Do you know what a final product is? What stages does a product go through in a factory before it’s born? Today, we’re going to talk about three concepts: raw materials, intermediate products, and final products. They describe different stages of a product in the manufacturing process. As a purchaser, understanding these stages your product goes through in the factory can greatly help you make the right decisions.

What are raw materials, intermediate products, and final products?

In factories, there are typically three types of inventory: raw materials, intermediate products, and finished products.

1. Raw materials: As the name suggests, these are the basic materials used to make a product. They could be entirely natural materials like metals or wood, or they could be products processed by other companies, like components. Essentially, what one company produces could be the raw material for another.


2. Intermediate products: Also known as Work In Process(WIP) or semi-finished goods.

For example, if an automobile manufacturer is producing a car, then the tires, seats, or steering wheel are intermediate products—they’re all parts of the car. Another example is a bottle of whole milk: its raw material is milk-raw, which becomes milk after being filtered and pasteurized, and that’s the intermediate product. Then, after further processing like adding nutritional substances, it eventually becomes the whole milk you see on the shelf. So, intermediate products are often the materials or components needed for the final product.

intermediate products
intermediate products

3. Final products: These are products or services ready for sale, like phones, clothes, or tissues. When a product is completed in manufacturing but not yet sold or distributed to the end-user, it’s called a “finished good.”

final product - a complete vehicle

Understanding these concepts helps us grasp easily what surrounds us—things like phones, clothes, tissues—all those things we can buy directly were once final products of a company. But what about coal or electricity? Are they final products? Although they’re sold directly to the public for use, they’re also raw materials processed by many other companies.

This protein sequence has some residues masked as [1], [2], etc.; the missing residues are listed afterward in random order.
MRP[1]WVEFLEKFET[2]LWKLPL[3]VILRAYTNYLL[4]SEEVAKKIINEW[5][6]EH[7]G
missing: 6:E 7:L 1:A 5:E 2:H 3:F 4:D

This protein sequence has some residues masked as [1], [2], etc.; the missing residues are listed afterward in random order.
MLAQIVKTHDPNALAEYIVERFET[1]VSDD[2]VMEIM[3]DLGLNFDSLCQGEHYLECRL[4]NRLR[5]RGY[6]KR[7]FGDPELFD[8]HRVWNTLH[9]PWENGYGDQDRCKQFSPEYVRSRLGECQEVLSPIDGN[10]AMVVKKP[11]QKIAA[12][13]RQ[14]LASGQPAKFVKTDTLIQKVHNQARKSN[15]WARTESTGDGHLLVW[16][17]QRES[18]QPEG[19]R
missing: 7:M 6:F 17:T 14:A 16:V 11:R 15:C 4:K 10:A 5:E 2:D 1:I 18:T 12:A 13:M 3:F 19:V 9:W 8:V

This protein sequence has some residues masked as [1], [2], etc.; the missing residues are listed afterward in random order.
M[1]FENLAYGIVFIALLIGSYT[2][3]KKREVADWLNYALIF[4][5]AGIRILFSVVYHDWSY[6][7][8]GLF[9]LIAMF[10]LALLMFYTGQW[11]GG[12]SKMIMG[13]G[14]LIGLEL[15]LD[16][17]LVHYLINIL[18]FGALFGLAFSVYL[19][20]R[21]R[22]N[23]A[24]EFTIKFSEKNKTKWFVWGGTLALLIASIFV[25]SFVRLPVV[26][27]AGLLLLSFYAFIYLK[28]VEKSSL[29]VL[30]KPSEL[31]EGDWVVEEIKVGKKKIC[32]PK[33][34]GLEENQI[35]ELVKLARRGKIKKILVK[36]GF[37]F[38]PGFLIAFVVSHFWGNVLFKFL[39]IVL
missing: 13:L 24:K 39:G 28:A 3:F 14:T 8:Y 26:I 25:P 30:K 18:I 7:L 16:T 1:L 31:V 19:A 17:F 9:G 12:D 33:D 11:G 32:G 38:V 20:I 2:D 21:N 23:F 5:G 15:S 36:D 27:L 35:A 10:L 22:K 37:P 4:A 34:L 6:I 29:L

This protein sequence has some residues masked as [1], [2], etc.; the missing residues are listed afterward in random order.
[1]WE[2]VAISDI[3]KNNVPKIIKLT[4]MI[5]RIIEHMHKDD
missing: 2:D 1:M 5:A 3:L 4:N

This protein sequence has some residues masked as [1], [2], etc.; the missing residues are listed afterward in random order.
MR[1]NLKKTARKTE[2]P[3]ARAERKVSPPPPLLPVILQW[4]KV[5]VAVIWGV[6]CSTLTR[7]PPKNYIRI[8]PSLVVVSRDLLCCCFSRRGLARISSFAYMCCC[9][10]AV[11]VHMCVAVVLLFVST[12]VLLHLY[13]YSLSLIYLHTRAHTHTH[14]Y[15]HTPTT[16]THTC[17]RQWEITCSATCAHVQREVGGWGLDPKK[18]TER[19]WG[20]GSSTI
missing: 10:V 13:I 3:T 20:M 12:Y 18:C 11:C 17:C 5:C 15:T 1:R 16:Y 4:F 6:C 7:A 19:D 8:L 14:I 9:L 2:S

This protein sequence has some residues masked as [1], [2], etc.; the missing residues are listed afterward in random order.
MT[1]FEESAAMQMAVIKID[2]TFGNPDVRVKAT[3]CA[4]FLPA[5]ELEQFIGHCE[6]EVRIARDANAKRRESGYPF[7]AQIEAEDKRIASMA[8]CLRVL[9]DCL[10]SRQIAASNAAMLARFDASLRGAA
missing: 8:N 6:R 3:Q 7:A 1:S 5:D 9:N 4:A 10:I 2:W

For different factory enterprises, the answer to this question varies. For a coal (or electricity) factory, coal is the final product because once the factory processes coal, it’s delivered to the public or other companies without further processing. Similarly, processed parts are final products for component factories, but for electronic terminal manufacturers, they’re just raw materials or intermediate products. For example, the final product for a phone manufacturer is the phone, while the components are just parts of the phone.

phone parts
Phone parts

So, “final product” is a relative term. Whether a product is a final product doesn’t depend on its material properties but on the producing company. And the biggest difference between final products and raw materials or intermediate products is that final products are directly consumed products—they don’t undergo any further processing by the company. Raw materials and intermediate products, however, require further processing or assembly.

Why is it important to understand the three concepts?

In actual production, whether it’s raw materials, intermediate products, or final products, all are crucial, and neglecting any stage can lead to issues.

By understanding the meanings and importance of raw materials, intermediate products, and final products, purchasers can more accurately select suppliers, control quality, and manage the supply chain.

What should purchasers do?

Purchasers need to manage the inventory products well, ensuring they remain in the best condition until entry into the market.

1. First, find suppliers that can provide high-quality raw materials and intermediate products.

This ensures the quality of the products from the source.

2. Optimize inventory management

Product inventory directly affects costs. Purchasers should first plan the procurement quantity based on market demand, avoiding excessive accumulation of raw materials and intermediate products, while ensuring sufficient inventory of final products.

Some seasonal products or products with expiration dates, in particular, require careful inventory management. For example, Christmas decorations, summer swimming rings, food, medicine, daily necessities, cosmetics, etc.

Moreover, inventory management at different stages of the product has different focuses.
  • For raw material inventory management, maintaining supply stability is key, as a shortage of raw materials can lead to production line stoppage, causing unnecessary cost waste. You need to communicate changes in demand with suppliers promptly to ensure timely supply.